> Nothing is foolproof to a sufficiently talented fool.
That sort of inclines that the case I proposed wasn't realistic.
I think, in fact, that the case stated is the *most* realistic to take place.
>> In my opinion, the things WE can do are (reverse order of importance):
>> - make the "svn:needs-lock" visible in the GUI and, more importantly,
Oh, we just need to make sure it's a recognized keyword.
It was just so that we don't forget to add it to the 'properties' tab.
(And the helpfile.)
>> - make sure that files that are checked out with the "svn:needs-lock"
>> attribute AUTOMATICALLY has the good old read-only DOS attribute
> AFAIK Subversion already does this.
That would certainly be a great step towards doing locking in a good way.
>> When this basic functionality is in place, we should go even further
>> with our primary objective (enforcing the needs-lock attribute).
>> Since TSVN is 2000/XP only, and 90% of TSVN users are thus using NTFS,
>> we should accomplish this goal by modifying the ACLs on checked-out
> Ok, waaay too far here. Modifying ACL's?
I think so?
The SVN model with WC's and all doesn't lend itself to the scenario
it's now providing functionality for. This is the missing piece that
provides that functionality. The SVN developers might not know this
because they're all on Linux boxes, but anyway :-), hehe.
We can't know for sure right now how many applications disregard the
DOS read-only flag, which is really what this boils down to. ACLs is
a safe and hardcore (= if done right, it has the promise to Just-Work,
always) way to do it.
> I think I have to mention something here:
> - Implementing that would mean to modify the Subversion sourcecode,
> because we would have to interfere with almost every command that
> touches the working copy.
Aye? I don't understand..
> - TSVN is a Subversion client. And it has to work well with other
> Subversion clients. If we would modify the ACL's and not Subversion,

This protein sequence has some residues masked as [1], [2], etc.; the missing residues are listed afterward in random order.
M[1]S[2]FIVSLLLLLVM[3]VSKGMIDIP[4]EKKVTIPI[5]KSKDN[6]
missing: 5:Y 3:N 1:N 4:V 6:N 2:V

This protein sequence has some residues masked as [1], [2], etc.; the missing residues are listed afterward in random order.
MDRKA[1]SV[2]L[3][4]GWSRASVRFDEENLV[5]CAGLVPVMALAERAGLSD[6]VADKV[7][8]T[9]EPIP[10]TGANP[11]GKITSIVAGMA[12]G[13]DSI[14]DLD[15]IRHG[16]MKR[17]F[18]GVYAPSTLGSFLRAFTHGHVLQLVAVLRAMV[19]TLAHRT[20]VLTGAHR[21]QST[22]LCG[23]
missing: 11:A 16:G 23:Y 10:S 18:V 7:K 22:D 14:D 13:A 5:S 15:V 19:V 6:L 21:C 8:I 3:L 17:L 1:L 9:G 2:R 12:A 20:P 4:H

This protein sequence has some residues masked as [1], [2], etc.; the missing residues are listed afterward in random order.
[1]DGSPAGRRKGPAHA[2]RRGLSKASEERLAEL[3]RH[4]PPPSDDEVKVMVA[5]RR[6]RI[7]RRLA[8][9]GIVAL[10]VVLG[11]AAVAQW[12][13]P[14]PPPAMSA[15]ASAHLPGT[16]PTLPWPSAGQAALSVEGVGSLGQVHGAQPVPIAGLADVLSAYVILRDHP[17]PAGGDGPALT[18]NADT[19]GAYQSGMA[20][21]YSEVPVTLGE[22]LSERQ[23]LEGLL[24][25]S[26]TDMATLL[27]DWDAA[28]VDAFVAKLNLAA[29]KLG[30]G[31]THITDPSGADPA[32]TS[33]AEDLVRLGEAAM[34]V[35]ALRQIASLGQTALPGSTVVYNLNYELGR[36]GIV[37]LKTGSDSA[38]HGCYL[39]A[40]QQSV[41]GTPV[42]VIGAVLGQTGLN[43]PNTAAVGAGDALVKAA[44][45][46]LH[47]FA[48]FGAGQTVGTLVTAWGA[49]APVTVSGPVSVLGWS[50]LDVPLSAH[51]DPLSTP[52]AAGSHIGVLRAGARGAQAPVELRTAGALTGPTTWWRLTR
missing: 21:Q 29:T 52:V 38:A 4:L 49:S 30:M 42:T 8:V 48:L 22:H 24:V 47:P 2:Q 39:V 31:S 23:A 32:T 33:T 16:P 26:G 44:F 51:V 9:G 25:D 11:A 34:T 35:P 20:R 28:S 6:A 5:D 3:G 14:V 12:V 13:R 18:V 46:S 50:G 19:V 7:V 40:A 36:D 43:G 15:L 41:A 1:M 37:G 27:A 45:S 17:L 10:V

> then other Subversion clients will always throw errors because they
> can't access the files anymore! They couldn't unlock files anymore.
*sigh*. You're right.
It certainly makes a good point for doing this in the Subversion
libraries and not TSVN. I estimate the number of people using both
TSVN and also another tool to be very low, since TSVN is the best
there is, and you don't need anything else. Period ;-).
(CL client? What's that?)
> - It took the whole Subversion team almost a year to implement the
> locking features. I'm working here alone. I simply can't implement
> something like that in the short time until 1.2 is released.
Ack! That's a misunderstanding. I said "when this basic
functionality is in place". Eg. do the DOS read-only flag first, and
do this in the future.
I just wanted to raise the discussion and point to a very applicable
solution, I never said that I think it should be implemented *now*...
> So, I know I asked for suggestions on how the UI should handle locks.
> But I expected suggestions which actually could work, not dreams (and
> not suggestions which would take whole companies half a year to implement).
(I'd be happy to lend a hand with the ACL code, but I wouldn't have a
clue how to integrate it with TSVN though.)
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Received on Sat Apr 9 20:28:35 2005